Pension benefits Are Not Deducted From Reasonable Notice Payment

Posted by Johannes Schenk on February 19th, 2014 — Posted in Employment Law, Labour Law

One of the first questions everyone asks on an employment termination:

employer: what do we have to pay;
employee: what am I entitled to.

Fair enough. Usually the parties can work this out on the basis of standing earnings, benefits and other entitlements. Health and dental plans, club memberships, bonuses, pay increments, parking passes, employer contributions and so on are the easy ones to work out.

At times you also have to work out what to do with other types of payments such as WCB, private disability insurance and pension payouts. These can be tricky to deal with at the time of termination. If a deal is not worked out and you end up litigating the matter the question becomes more complicated as to whether these types of payments are to be deducted from monies paid in lieu of notice.

The case of IBM Canada Limited v. Waterman, holds that pension benefits are not to be deducted from reasonable notice payments. There is no double recovery. On a policy basis this make sense as a lot of employers would otherwise be looking to get out of making pension payments on terminations. In this particular case, the terminated employee was with IBM for 42 years and was offered two months severance pay (an alarmingly low amount of money for those many years of service). The lower Court ended up awarding 20 months of pay.

$75,000 Insult to Injury and Dignity Damages

Posted by Johannes Schenk on February 18th, 2014 — Posted in Employment Law, Human Rights Law, Professional Discipline

Kelly v. University of British Columbia (No. 4), 2013 BCHRT 302 takes injury to dignity damages up to new levels. The case concerns a physician in training that failed to complete his residency program and the following fallout. The complainant was found to have a non-verbal learning disability and ADHD. The university failed to adequately accommodate with dire consequences for the complainant.

The tribunal made a wage loss award of $385,000.00 based on a six year delayed entry into the work force and a $75,000.00 award for insult and injury to dignity:

[102] I find that the particular circumstances of this case are unique and serious. Unlike
Gichuru, Dr. Kelly was unable to complete his training and enter practice as a physician
as a result of the discrimination. He was unable to obtain work in his chosen field and had
to continue to independently study and retain his medical knowledge in the hope of being
reinstated to the Program.

The tribunal’s willingness to entertain higher damage awards is definitely there.

No Building Permits Gets Expensive: Municipal Injunctions

Posted by Johannes Schenk on February 18th, 2014 — Posted in Municipal Law

The case of, 2014 BCSC 249 Delta Corporation v. Stevens, deals with municipal injunctions. Here someone had proceeded to drywall in a crawl space without permits. It begs the question as to who would live in, or rent out a crawl space, but that’s for another day.

The municipality applied for an injunction requesting that construction proceed in compliance with the permitting requirements.

The Court granted the injunction. Municipal injunctions are based on statutory provisions and the Court has very little discretion to deny the injunction. As opposed to a common law injunction, the Court will refuse to grant the injunction where circumstances are “exceptional.” Exceptional circumstance are just that. They are far and few between.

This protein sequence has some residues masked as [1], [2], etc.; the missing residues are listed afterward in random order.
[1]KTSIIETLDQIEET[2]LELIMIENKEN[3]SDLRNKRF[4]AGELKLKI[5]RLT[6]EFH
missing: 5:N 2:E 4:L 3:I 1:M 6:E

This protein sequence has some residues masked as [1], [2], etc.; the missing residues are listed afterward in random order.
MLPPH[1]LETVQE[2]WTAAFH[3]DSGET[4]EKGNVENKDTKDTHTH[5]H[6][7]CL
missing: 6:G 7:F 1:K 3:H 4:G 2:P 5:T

The bottom line is that if you have proceeded to build and spend on construction without arranging permits in advance, count on an expensive litigation process dealing with an injunction application. You are far better off determining if you need permits in the first place than getting after the fact and in the face of an injunction application.

The case also speaks to the power of a building official to deviate from permitting bylaw requirements (not) and how intended uses of a structure are determined.

You’ve Been Wrongfully Dismissed

Posted by Johannes Schenk on February 15th, 2014 — Posted in Employment Law

You had a job. Now you don’t. How are you going to pay your mortgage and support your family? How will you deal with prospective employers so that you can get back onto our feet.

Employers in Canada can terminate your employment. If you have misconducted yourself in a significant way then your employer can let you go without paying you compensation. In the absence of misconduct the employer can let you go if they give you termination notice or they pay you some money.

Here are your first steps:

1. Often the employer will meet with you for an exit interview. Be polite and restrained as you can. Listen and see what the employer has to say and offer. Do not agree to or sign anything. Take notes and ask for some time to consider your position.

2. If there is an employment agreement and company employment policy manual ask for copies before you leave the building or make an arrangement to have it sent to you.

3. Ask about any benefit plan continuation.

3. Collect your personal items. Do not cause any damage. Leave the computer alone and do not log into the system. Do not send out any farewell emails. Do not discuss the situation in any manner on any social media.

5. Let your significant other know what has happened.

6. Call a professional that can give you some advice on what your position is. One to two hours of time can save you months of time and money. The advice will also help you from doing something that will damage your present position.

North Vancouver Property Ordered To Go To Sale

Posted by Johannes Schenk on February 7th, 2014 — Posted in Municipal Law

See this Globe and Mail article.